The past won't let me go

When I told my parents their emotional and verbal abuse hurt me growing up, they broke off contact. Now they're trying to see my kids behind my back.


Cary Tennis
September 25, 2006 2:30PM (UTC)

Dear Cary,

I was brought up in an environment that was not the most emotionally healthy. My parents have always argued a lot -- oftentimes viciously. My father is verbally and emotionally abusive to all of us including my mother. As a child, when my father was being domineering and verbally abusive to my mother, I would confront him (though it terrified me) and had to bear the brunt of his rage. After their fight, I would spend countless hours consoling and comforting my weeping mother. Soon they would be "back in love" and my mom would accuse me of having made the situation worse by having butted in.

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I was her only confidante while growing up and she would unburden all her resentment, frustration, etc., due to my father on me because "the family stuff should not go out of the house." I have not had a close relationship with my mother.

After my two daughters were born (5 years old and 17 months), I wrote a long letter addressed to both my parents and told them how their emotionally and verbally abusive behavior all through the years has hurt and damaged me and that I never wanted my children to be hurt like that. They are very controlling people and withheld their love, approval and contact.

Now, they are trying to establish a relationship with my daughters while bypassing my husband (a very loving, gentle and caring soul) and me by showing up to meet them when both of us are at work or on a business trip. This really scares me as I do not want the children to undergo what I have gone through with my parents. They have very subtle ways of controlling us. I admit that they are not all bad -- they have educated me and given me all the opportunities that a child should have. But they have also hurt me a lot and the effects are visible on all other aspects of my life and relationships.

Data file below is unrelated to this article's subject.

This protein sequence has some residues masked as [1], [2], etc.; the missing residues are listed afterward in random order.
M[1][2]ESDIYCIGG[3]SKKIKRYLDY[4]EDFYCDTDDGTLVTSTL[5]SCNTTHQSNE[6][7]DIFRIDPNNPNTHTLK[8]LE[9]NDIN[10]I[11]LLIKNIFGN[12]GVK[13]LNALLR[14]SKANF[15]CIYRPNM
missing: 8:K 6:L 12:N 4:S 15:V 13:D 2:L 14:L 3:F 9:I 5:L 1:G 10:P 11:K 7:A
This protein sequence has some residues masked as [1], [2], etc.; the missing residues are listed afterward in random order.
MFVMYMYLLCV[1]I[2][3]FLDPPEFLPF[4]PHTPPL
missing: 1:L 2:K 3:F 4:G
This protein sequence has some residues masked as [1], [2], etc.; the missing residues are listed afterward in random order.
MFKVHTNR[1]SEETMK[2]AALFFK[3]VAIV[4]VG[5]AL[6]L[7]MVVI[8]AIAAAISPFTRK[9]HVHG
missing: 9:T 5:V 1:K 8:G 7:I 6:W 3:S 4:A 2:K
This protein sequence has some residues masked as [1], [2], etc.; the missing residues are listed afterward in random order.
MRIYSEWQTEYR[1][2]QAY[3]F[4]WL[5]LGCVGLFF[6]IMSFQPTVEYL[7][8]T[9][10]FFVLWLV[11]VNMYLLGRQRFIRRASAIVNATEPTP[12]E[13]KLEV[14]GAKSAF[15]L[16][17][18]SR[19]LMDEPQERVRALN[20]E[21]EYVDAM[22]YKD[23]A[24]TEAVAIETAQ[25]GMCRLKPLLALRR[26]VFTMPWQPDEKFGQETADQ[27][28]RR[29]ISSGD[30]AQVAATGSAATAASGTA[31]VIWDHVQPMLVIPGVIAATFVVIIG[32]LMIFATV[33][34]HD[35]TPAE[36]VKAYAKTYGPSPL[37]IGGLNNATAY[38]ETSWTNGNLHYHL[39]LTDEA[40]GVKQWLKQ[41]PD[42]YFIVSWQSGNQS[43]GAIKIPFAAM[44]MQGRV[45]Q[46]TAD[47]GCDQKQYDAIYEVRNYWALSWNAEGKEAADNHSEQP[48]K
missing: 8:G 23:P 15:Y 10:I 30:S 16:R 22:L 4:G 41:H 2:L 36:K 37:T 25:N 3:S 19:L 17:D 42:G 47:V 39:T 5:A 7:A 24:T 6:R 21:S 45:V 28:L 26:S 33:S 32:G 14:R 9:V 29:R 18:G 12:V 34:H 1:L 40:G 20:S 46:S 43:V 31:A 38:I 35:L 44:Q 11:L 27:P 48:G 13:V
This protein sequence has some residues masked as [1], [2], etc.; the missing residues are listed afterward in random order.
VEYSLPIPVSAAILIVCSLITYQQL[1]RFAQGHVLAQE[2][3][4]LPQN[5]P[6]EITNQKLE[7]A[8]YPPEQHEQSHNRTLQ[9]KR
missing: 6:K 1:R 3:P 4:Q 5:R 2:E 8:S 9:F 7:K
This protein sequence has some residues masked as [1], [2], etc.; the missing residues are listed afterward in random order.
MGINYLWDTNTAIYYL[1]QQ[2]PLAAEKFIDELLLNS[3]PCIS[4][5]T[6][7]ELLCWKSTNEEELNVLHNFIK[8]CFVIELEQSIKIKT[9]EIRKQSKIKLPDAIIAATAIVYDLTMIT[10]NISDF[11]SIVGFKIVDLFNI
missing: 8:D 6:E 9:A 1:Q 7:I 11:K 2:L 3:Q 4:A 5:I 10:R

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I wrote to them giving them exact instances of what they have said and done in the past and their effect on my life. They have either ignored those things completely or justified it on some basis but not addressed any of them directly. When I told them I needed time and distance to heal myself, they scoffed, saying it was fine with them "given my ongoing healing."

My 5-year-old asks about them and wants to see them but none of the situation is resolving. My parents had a difficult, superficial, cold relationship with both their parents and I never saw my grandparents much till I was grown and independent. I feel guilty for taking that opportunity from my children but at the same time I am afraid for them. Also, will my children forgive and/or understand me for keeping them away from my parents if I am unable to resolve my differences with them? And how can I perform my duty to them in their old age as their daughter without letting them hurt me more so I can raise my girls in a healthy manner?

Floundering.

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Dear Floundering,